If you want to hide it quickly and effectively for people passing, it is a good option to put something in front of the pipe. That is also a good option if a pipe is in a corner, and no one will look behind.
You can buy a fountain, or decorative items such as animal sculptures, and position them in the desired place. Those items should be larger than the pipe itself. This option will not work if the pipe is visible from all sides.
Decorations Around it
To hide a vent pipe, you can set different plants around it. This option works very well with short pipes near the ground. Tall pipes are harder to conceal with plants. Use evergreen plants to hide a pipe year-round.
It may seem like a good idea to plant a bush, and the pipe will be well hidden inside when it grows. But it’s likely to cause problems as the strong and long roots may damage the pipe and impact the septic tank.
Depending on the yard size, you may plant bigger plants around but at a certain distance. That will hide it, but it will take away a lot of usable space.
When choosing plants, choose those that require minimum maintenance and no excessive watering. Wet soil can freeze in winter and damage the vent pipe. If you are planting any trees in the yard, they should be at least 25-30 feet30 feet~10m away.
My wife was walking one morning in the nearby community, where we are currently renting a house and noticed that they had nautical poles in a particular area of their landscape.
She was chatting with a neighbor about how much she liked those poles, and to her surprise, the neighbor said, Do you want them? We are trying to get rid of them because we want to change the look of the area, she said.
My wife said yes right away, we wanted to have them for our new home in Lewes, DE.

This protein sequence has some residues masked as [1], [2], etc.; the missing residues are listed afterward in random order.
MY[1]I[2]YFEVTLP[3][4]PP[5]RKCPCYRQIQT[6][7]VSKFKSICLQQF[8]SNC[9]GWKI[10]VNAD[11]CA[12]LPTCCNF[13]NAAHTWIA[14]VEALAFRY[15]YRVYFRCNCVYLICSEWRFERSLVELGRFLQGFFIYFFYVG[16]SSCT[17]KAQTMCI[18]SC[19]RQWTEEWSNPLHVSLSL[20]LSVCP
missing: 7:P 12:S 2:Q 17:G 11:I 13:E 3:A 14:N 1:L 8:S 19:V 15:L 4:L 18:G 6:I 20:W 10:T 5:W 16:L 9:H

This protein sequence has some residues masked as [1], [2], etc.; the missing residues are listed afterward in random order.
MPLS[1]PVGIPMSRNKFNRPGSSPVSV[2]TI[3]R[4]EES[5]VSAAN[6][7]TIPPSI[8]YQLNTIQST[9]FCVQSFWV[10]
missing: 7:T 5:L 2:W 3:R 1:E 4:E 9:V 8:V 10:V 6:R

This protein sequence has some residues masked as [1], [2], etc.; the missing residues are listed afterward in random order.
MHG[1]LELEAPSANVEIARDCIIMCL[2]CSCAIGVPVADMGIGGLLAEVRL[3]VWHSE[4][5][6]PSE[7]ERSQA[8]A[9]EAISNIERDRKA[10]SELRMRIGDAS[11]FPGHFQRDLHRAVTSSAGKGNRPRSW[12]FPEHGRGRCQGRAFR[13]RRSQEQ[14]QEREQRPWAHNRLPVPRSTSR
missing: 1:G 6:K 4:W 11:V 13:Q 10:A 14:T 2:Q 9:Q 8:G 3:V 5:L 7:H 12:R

At the time, we didn’t know what to do with the nautical poles. We just liked them.
Later on, my wife came out with the idea of using them to make a design around the septic system items. I said items because we have nine things we were trying to conceal while keeping the septic system working correctly and accessible.
We have three vent pipes, four access lids or hatches, one pump control panel with a water alarm, and a big green box. I still don’t know what the purpose of that box is.
So, our solution needed to be comprehensive. We also had to be careful not to impact our sprinkler system.
We placed the nautical poles around the septic tank area, planted Morning Light and Dwarf Fountain grasses, and covered the bed with mulch. The items are still visible, but with time the grass will grow taller and should make it less noticeable.
As you come out with an idea of the vent pipes in your yard, make sure it goes well with a future garden path if you are considering building one.
There are many options to choose from when it comes to hiding or disguising ugly objects in your yard, but don’t forget that it is your home, and you are entitled to your taste. Don’t let anyone tell how your house should look like.
Remember that the goal is to make the area prettier, but whatever you do, make sure not to damage the septic tank or any of the septic system’s tools.